It is a strange thing, feeling so foreign one's entire life. But it was my fate to feel isolated from the society in which I lived most of my young years, and until recently I never knew why.
I have little memory of my very young childhood -- I recall only fragments of the hostel in which I was raised; several kindly clerics cared for me in those delicate years. Someone gave me the name of Khajag, or "blue-eyed" in the native dialect of that village. The village itself has spiraled into obscurity in my mind, though the pangs I feel when reflecting upon its fading visage tell me that it was a happy place, something I distantly miss.
I cannot remember when it was exactly that I left that village, but memory becomes clearer as I think back upon the hard-packed roads I traveled that eventually led me to Galehart. It was a bustling town, mostly Human in population, though some other races passed through fairly often. I set up residence at a comfortable inn, working the wheat fields behind it for free room and board. This pleasant arrangement lasted for a few months, though I began to grow restless with hard labor -- I somehow felt that I was destined to be more than a farmhand. I began to seek different work within the city in my spare time. It was then that I stepped inside a temple for the first time in my life -- Galehart was a predominantly Odarian town. I thought perhaps I could find work within the temple library, but an uncomfortable feeling swept over me as soon as I entered. It was a pleasant enough place, adorned in tiger's eye and alabaster, but I felt ill at ease and turned to leave. On my way out, I was approached by an Odarian priest who looked mildly surprised at my presence (and taken aback my my abnormally tall stature), but as if he could sense my thoughts, he asked if I was looking for work. I hesitated, and so he suggested we leave the temple, and that is what we did.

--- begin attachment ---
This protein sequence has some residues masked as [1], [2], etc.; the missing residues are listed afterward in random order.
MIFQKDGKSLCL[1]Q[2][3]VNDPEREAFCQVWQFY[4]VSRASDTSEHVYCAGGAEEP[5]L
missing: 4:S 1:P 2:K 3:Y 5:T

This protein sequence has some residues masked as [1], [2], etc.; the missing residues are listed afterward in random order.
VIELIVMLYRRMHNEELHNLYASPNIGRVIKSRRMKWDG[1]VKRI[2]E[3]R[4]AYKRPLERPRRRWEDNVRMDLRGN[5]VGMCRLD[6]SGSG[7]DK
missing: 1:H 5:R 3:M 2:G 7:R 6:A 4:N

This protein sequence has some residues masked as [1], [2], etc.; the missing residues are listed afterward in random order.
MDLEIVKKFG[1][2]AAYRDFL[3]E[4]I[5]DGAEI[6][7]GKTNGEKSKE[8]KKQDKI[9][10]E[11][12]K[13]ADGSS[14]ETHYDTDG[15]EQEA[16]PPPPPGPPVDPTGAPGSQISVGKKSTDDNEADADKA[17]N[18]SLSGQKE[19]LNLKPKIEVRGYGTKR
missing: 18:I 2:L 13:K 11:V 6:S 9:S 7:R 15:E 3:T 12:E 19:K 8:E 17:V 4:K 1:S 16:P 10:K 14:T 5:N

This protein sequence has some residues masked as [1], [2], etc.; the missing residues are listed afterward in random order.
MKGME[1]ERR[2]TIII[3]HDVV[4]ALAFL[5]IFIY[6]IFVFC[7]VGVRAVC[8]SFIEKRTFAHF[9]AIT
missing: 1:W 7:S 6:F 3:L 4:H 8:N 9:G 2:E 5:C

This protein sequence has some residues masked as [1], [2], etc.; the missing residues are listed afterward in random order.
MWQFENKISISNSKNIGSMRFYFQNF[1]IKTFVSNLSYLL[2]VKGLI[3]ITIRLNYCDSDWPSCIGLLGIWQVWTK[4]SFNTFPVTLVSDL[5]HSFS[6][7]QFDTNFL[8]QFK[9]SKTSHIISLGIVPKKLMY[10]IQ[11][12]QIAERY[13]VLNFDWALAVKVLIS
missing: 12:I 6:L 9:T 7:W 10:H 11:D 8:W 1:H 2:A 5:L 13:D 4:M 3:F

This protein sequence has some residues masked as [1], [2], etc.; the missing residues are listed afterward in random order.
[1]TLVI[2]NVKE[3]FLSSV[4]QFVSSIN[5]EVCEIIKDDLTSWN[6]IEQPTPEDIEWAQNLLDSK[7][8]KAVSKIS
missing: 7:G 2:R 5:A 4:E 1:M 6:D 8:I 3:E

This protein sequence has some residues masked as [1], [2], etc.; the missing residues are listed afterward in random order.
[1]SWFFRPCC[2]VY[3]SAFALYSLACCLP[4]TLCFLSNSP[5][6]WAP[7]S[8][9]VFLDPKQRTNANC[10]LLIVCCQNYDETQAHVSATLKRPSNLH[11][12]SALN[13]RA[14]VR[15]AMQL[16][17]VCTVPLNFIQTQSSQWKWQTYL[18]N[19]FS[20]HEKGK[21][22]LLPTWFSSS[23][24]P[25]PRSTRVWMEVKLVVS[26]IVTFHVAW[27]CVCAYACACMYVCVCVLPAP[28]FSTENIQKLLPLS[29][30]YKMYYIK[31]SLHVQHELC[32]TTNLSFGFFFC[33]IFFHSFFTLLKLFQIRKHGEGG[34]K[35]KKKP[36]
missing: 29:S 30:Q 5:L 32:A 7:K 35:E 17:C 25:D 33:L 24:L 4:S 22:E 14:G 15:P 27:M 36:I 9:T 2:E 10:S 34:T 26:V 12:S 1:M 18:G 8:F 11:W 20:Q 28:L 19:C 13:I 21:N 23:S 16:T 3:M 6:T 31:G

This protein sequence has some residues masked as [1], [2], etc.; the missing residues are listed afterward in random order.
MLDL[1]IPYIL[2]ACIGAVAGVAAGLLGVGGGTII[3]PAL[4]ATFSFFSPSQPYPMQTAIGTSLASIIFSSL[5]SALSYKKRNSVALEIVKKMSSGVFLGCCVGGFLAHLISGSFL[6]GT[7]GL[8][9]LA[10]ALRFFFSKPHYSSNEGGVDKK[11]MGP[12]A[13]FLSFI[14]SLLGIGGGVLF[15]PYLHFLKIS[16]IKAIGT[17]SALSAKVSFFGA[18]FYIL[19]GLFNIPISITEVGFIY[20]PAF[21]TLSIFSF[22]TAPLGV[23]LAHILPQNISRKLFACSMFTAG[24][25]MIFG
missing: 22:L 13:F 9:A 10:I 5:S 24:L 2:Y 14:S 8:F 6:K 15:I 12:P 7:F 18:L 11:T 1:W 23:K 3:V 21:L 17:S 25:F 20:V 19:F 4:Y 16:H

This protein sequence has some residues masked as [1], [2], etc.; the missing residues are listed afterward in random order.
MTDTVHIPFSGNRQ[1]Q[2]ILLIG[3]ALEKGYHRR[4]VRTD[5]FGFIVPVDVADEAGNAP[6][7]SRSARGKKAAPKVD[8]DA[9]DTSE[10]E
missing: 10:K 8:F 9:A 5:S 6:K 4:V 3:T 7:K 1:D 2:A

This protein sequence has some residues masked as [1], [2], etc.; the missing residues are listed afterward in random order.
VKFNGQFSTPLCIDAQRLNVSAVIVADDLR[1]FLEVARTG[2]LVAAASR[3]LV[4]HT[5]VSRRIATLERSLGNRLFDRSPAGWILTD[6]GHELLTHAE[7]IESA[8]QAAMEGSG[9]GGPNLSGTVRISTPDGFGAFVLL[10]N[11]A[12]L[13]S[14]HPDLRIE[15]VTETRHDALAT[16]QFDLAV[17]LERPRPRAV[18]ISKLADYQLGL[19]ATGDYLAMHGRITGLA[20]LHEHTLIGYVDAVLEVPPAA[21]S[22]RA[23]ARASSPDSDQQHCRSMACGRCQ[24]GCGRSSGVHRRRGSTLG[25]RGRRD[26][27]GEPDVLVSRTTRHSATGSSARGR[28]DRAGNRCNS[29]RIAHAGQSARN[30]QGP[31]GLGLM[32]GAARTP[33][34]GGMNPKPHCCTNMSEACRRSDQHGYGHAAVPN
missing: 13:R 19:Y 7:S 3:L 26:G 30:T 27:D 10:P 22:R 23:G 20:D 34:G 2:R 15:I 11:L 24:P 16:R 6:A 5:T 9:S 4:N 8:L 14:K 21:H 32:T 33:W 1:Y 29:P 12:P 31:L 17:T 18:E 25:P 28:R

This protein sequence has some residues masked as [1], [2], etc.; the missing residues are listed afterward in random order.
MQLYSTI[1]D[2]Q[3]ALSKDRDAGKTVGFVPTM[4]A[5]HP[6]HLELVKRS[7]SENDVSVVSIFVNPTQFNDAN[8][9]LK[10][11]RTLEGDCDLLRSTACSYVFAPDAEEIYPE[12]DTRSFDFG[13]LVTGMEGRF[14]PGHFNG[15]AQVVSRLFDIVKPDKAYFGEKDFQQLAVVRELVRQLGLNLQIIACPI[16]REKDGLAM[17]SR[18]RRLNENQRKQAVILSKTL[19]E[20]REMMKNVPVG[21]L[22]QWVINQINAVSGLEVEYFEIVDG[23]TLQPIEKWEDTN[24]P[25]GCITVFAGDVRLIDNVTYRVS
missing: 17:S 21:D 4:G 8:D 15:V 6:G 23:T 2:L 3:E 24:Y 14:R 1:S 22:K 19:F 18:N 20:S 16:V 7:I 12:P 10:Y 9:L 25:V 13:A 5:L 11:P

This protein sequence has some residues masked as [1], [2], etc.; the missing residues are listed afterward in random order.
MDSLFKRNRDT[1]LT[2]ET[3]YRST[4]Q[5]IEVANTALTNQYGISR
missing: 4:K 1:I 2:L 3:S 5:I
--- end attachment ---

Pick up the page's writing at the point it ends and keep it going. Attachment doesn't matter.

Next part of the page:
Quellus (for that was his name) led me to his home and I was acquainted with his wife Ylsai and their young daughters Tahnie and Liesyl. It was then revealed that I was meant to tutor the girls in their studies. I was confused, for I had had no formal education, but Quellus explained to me that I was to meet with their instructor at the academy daily while the girls were at play on their break. The instructor would then give me the proper information and materials to be able to further teach the children during the evenings. The idea was quite daunting to me, but Quellus assured me that he felt I would catch on quickly and that we would all benefit from this arrangement.
I was offered a room in Quellus's guest house, and was paid 50 gold a month for my role as tutor. I learned many things from the academy's instructor, Madame Gelfrey, and Tahnie and Liesyl were the better for it. Things carried on like this for three years until Tahnie, the eldest, left Galehart to become a merchant's apprentice. With only one student to tutor, I became restless once more. I was rather fond of (and good at) teaching, for the structure and methods satisfied me greatly. I approached Madame Gelfrey and inquired whether she could use my help as a full-time instructor. She told me to speak with Quellus first, and so I went to him. I explained my desire to become a teacher and he listened on in his kindly manner. After expressing my restlessness with the current situation, he chuckled ruefully and looked me up and down rather oddly.